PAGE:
In Pictures: Hume Highway Reunion Dinner, Sylvia’s Gap Road Run

Plans for a truck museum at Gundagai received a boost in June when a Hume Highway reunion dinner and Sylvia’s Gap Road Run raised thousands for the proposal.


June 7 at Tumblong, New South Wales, was a cold wintry Sunday morning and the frost crunched under Jim Morton’s feet as he walked from his 1963 Bedford J3 to the Tumblong Memorial Hall.

But by 10am the fog had lifted, the frost had melted, and Tumblong was crammed with trucks and cars lined up for the inaugural Sylvia’s Gap Road Run.

“It was fantastic,” says Jim who was among the organisers who served breakfast to about 200 people at the hall.

“I got the biggest shock of my life when all these people turned up. I just couldn’t believe it.”

The Sylvia’s Gap Road Run was organised to attract support and funds for the Australian Road Transport Heritage Centre (ARTHC) proposed to be built at Gundagai.

As treasurer of the ARTHC, Jim had tossed and turned through the night, anxious that the time and effort spent organising the event would prove worthwhile.

So he was relieved to see 46 trucks, about 50 cars and close to 300 people gathered at Tumblong.

It was a short run — only 10.5km each way, starting and finishing at Tumblong.

It traced a section of the old Hume Highway which was completed in 1938 and was notorious for accidents until the highway was diverted to the existing dual carriageway in 1983.

Most of this section of the old Hume Highway is now on private land and is inaccessible to the general public, but landowners generously opened their gates for the event.

The road is surprisingly well preserved. With chainsaws, a backhoe, bobcat, tractor and tip truck, it only took volunteers four hours to remove loose rocks and prune overhead limbs during a working bee in the week leading up to the run.


Tumblong welcomed the truck invasion as vehicles lined up for the Sylvia’s Gap Road Run.



Several of the older truck drivers attending remembered driving through this section of road during their highway days.

Some joked they might not recognise it in the daylight, but they soon discovered little has changed in the past three decades. The road was just as narrow.

The cuttings were as deep and dark as they remembered and the wrecks of cars and trucks still lay rusting at the bottom of gullies beside the road.

The many restored trucks taking part included Dodges, Fords, Internationals, Macks, Whites Kenworths and Atkinsons. Two fire trucks took part, as did a couple of restored military vehicles.

Cobden, Churchill, McInerney, Allalong, K&S Freighters, Muscat, Whiteday, Menz and Gammage were among the many companies which polished working trucks for the occasion.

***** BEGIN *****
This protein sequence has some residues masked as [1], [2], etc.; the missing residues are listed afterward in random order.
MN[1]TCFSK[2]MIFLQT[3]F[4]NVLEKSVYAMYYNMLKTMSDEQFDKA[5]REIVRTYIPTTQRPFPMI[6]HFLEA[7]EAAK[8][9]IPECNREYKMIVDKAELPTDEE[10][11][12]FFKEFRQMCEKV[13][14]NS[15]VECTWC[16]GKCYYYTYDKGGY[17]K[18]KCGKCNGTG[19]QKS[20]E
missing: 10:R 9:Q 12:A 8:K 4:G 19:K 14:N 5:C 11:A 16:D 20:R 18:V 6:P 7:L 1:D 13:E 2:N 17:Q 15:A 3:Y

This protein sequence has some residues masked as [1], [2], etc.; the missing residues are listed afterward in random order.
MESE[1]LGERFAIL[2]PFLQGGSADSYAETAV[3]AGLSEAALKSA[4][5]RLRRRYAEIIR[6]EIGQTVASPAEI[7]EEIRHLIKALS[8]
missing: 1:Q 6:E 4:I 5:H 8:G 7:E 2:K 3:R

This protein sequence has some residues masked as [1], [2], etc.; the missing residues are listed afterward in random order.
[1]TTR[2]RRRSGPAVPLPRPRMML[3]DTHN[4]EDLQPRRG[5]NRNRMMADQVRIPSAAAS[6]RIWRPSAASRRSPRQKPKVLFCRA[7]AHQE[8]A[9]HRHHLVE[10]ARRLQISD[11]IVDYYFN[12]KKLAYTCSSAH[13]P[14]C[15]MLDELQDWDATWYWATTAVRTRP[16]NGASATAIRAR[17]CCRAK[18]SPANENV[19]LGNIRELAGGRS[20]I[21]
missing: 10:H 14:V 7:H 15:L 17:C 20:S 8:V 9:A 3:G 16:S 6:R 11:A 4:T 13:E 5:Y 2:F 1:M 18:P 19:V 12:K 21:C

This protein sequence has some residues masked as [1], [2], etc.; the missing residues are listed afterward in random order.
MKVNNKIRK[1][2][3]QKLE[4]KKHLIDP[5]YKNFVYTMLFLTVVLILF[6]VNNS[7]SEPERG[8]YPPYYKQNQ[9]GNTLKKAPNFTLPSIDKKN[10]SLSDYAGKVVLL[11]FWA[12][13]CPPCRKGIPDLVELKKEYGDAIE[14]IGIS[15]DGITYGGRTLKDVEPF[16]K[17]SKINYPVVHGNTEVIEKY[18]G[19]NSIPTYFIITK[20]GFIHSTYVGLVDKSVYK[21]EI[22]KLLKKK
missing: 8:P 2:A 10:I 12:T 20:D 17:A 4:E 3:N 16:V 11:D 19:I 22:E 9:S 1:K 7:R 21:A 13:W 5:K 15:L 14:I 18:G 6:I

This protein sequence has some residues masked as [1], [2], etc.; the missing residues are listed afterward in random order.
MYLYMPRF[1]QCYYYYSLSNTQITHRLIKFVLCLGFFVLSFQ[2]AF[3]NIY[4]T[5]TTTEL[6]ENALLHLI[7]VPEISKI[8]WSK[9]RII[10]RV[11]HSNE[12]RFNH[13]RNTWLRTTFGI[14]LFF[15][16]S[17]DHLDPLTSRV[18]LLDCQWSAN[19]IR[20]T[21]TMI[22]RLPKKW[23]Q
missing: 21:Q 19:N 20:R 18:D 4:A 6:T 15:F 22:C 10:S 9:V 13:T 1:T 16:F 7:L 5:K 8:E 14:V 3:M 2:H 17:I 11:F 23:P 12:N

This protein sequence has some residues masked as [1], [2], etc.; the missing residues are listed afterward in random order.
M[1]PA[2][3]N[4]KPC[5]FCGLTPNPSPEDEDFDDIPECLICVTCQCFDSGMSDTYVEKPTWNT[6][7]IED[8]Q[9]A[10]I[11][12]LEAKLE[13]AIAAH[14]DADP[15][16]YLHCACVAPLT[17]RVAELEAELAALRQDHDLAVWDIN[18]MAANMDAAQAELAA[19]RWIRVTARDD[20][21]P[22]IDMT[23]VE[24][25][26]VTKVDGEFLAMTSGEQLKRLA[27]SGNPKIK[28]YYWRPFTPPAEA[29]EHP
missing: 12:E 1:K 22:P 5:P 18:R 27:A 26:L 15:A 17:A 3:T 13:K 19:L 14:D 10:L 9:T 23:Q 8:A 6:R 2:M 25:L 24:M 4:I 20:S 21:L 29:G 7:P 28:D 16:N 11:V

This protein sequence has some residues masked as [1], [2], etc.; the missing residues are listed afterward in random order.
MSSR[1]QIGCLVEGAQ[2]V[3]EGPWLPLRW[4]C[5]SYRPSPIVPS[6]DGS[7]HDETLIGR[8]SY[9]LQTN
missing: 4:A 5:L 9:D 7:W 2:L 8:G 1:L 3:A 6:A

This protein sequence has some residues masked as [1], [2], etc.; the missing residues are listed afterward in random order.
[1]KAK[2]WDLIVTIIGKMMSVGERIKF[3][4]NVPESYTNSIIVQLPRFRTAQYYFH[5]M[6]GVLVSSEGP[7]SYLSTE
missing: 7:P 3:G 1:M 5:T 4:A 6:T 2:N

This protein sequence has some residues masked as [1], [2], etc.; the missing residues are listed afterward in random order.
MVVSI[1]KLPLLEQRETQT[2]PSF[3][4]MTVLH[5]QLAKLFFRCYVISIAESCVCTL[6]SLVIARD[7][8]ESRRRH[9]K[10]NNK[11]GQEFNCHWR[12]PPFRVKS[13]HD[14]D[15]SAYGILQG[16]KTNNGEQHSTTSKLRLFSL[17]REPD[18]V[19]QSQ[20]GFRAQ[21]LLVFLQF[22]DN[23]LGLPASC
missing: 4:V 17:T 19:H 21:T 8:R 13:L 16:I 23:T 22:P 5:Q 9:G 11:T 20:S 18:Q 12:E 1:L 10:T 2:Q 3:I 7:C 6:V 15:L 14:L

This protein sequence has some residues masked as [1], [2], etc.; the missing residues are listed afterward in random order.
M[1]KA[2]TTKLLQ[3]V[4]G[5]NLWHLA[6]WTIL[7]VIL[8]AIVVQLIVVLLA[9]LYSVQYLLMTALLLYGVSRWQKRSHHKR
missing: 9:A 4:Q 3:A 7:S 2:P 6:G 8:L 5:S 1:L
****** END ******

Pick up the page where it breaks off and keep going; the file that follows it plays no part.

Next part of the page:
Jim and his Bedford travelled at the back of the convoy. He knows Sylvia’s Gap Road as well as anyone. He drove the Bedford through there many times before it was closed in 1983.

“We used to cart cattle and sheep to Wagga sales,” he says.

His construction business, Jim Morton Plant Hire, regularly performed road maintenance on the road for the Department of Main Roads in the 1970s and 1980s.

His memories are not all good.

“There was a fair lot of bad accidents over the years,” he says.

Jim was regularly called upon to clear accident scenes.

But the road run was an opportunity to focus on the happy memories, camaraderie, nostalgia and postcard scenery. The highlight was passing through the famous cuttings on Sylvia’s Gap.

ARTHC president Kerry Campbell drove a ute to escort vehicles through the cuttings.

About 300 people enjoyed morning tea when the vehicles stopped at Horsley Flat near the foot of Hannah’s Pinch.

Secretary Daryl Weston was impressed with the attitude of those attending the run. He says they all appreciated being allowed to drive through the private property and showed respect for the old road throughout the journey.

The ARTHC gained 17 members over the weekend, bringing the total membership to about 70.


Morning tea at Horsley Flat.



The road run was preceded by a Hume Highway Reunion Dinner at the Gundagai District Services Club on the Saturday night which was attended by 176 people. An auction and raffle raised thousands for construction of the proposed museum.

The ARTHC committee’s immediate goal is to purchase land in Middle Street, South Gundagai. In total $1.5 million is need for the project.

The original plan was to build the museum at Tarcutta and the decision to move the project to Gundagai was met with some controversy. The decision was prompted by concerns that the Tarcutta proposal had lost momentum and that it would be difficult to attract sufficient volunteers in the small township.

Daryl says the enthusiasm of Gundagai Shire Council and Gundagai residents also influenced the move.

The Gundagai proposal is less ambitious than the committee’s original Tarcutta plan and is expected to cost about $2 million less than the Tarcutta proposal.

The ARTHC is seeking grants and donations for the project.

It plans to repeat the dinner and road run next year.

Anyone wishing to become a member of the ARTHC or to donate to the Gundagai project can phone Daryl Weston on 0427 756 983 or Jim Morton on 0408 441 495.


Photography: Ben Weston

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